Myth: Stretching reduces the risk of injury
Fact: In early 2004, the US Centers for Disease Control released a report which analyzed over 350 studies arouond the globe The report’s bottom line: Stretching has not been proven to lower the risk of injury during activity and may even increase your chances of winding up on the sidelines.
So if not stretching, what is the new thinking
Properly designed and executed dynamic warm-ups increase your core body temperature, raise your heart rate, and allow your muscles and joints to move through 3 planes of motion. A general dynamic warm-up can include walking lunges, rotational patterns, pushups, and a side-shuffle. Do a 5-10 minutes of these and you’ll be ready to take on the world
Myth: The more flexible you are, the better.
Fact: Your body knows when it has been pushed past its limit,even if you do not want to listen. While tightness may limit your stride length and decrease your ability to touch your toes, these inconvenient limitations are your body’s way of maintaining joint stability. Stretching takes away this protective mechanism without directly addressing the cause of the problem (often a weakness of the neuromuscular system). Whether on the sports field, in the gym or walking through your home, flexibility without control is an accident waiting to happen.
What can I do to offset these limitations?
When a muscle shortens, your nervous system sends a signal to the opposing muscles to lengthen and allow the movement to happen smoothly. This is a concept called the Law of Reciprocal Inhibition. If the contracting muscle(s) loses the ability to contract properly, the opposing muscles which should relax never get the proper signal. They do not allow the movement to happen and you may sense tightness. So, tightness is actually a sign of weakness.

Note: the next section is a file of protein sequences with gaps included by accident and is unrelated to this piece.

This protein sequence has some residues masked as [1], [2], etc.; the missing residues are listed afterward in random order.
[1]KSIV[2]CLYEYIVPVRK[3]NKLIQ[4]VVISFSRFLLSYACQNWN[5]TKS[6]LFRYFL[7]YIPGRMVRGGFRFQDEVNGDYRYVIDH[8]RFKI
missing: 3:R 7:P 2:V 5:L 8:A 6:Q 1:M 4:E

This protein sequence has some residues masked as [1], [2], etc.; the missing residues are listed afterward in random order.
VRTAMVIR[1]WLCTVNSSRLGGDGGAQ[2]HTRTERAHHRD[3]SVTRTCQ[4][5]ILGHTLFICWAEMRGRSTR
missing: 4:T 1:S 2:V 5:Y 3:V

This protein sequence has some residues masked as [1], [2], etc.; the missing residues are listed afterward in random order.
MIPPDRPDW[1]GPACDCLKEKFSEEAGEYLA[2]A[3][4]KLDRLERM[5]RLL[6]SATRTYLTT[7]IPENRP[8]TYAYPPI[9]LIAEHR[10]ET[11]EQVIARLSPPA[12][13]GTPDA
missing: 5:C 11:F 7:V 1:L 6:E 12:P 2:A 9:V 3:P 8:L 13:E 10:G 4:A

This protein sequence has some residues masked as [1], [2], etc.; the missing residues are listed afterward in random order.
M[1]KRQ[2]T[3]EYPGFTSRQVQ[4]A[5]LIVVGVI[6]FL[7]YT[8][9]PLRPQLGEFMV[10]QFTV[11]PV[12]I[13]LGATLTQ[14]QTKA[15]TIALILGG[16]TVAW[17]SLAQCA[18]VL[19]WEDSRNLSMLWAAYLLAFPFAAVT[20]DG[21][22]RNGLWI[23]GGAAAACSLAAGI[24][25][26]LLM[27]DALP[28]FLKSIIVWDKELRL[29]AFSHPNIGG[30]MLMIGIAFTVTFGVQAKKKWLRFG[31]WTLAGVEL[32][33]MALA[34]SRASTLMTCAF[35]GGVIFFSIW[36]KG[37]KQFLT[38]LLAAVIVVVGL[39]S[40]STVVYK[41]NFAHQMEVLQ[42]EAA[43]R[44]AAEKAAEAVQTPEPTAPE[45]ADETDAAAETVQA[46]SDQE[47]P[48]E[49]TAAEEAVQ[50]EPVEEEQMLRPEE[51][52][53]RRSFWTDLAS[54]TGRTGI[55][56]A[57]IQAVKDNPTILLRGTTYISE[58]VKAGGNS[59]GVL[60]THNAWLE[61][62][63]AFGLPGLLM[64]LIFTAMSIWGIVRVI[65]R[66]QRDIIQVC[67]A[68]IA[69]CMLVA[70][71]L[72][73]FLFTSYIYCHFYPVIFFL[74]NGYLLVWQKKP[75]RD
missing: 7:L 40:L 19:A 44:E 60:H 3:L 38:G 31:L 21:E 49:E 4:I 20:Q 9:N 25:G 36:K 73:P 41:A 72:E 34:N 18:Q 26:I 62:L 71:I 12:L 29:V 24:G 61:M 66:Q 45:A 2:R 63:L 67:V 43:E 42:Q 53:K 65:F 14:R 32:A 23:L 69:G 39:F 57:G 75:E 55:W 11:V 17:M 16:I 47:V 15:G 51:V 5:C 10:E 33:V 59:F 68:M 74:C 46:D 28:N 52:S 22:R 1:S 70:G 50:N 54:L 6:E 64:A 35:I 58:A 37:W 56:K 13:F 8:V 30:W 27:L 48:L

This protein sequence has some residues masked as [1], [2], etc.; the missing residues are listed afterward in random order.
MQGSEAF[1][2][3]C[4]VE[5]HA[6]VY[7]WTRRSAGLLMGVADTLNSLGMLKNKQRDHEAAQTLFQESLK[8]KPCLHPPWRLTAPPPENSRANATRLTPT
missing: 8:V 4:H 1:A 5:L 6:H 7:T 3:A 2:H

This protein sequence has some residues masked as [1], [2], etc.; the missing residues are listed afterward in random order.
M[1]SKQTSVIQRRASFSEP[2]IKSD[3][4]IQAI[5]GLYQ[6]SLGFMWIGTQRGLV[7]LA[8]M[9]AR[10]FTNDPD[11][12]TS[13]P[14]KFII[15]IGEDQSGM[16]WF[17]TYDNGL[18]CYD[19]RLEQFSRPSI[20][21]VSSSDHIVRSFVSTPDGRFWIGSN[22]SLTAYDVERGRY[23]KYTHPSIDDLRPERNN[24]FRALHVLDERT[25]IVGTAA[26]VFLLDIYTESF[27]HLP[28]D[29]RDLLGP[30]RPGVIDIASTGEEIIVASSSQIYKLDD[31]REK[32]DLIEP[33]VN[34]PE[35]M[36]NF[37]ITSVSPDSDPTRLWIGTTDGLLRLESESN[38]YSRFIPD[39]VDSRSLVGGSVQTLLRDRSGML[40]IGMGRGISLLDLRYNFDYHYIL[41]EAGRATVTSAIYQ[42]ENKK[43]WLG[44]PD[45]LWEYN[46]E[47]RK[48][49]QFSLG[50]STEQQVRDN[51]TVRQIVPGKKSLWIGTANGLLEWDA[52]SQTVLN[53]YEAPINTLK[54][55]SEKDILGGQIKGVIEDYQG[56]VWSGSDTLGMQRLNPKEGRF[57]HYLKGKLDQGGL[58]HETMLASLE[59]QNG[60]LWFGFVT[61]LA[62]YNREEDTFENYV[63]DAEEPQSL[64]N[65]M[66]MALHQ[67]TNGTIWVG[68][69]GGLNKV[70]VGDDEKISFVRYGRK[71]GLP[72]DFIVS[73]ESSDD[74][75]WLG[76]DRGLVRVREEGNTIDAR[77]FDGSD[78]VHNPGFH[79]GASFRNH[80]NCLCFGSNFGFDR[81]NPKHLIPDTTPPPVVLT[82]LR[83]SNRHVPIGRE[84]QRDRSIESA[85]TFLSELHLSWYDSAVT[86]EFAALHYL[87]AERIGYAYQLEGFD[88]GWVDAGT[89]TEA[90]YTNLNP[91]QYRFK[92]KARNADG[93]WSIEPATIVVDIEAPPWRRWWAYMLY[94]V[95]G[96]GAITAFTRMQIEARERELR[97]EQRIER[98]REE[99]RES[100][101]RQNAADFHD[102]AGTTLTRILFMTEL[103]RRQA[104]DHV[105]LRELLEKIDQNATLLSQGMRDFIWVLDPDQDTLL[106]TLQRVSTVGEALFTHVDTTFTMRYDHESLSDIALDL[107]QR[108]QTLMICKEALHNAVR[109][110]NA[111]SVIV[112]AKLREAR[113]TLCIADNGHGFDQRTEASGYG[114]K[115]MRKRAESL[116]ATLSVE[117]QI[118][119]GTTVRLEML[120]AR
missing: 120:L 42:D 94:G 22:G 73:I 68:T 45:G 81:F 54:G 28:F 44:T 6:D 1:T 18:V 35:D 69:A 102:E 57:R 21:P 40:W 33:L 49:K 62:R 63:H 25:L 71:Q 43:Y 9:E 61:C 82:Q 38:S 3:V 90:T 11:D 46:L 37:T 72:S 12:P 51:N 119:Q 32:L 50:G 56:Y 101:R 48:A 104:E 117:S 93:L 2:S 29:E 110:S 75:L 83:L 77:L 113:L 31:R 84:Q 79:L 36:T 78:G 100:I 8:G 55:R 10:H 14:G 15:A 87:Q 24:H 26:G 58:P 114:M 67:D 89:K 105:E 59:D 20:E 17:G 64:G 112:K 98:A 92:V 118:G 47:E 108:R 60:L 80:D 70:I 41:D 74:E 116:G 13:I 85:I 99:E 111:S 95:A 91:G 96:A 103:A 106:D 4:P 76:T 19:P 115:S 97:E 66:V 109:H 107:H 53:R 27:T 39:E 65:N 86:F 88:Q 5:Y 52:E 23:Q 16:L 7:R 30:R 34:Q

What is the solution?
Improve the ability of the weak muscle to contract. When you have the capacity to produce and control forces, your body will give you as much range of motion as you need. Or more simply, strength equals length.
For years , many in the personal training community have already realized that by strengthening the weakest positions of movement isometrically, you can quickly gain 15 degrees (or more!) of useable range of motion in as little as one session!
Stretching does feel good, if not downright invigorating. If you have been cramped up in a car or airplane seat for hours, you definitely want to get your body feeling limber quickly and I highly recommend a systematized progression of regaining your flexibility. If you enjoy the way stretching feels and you understand its limitations, by all means, keep it as part of your overall exercise program. But more importantly, stay strong!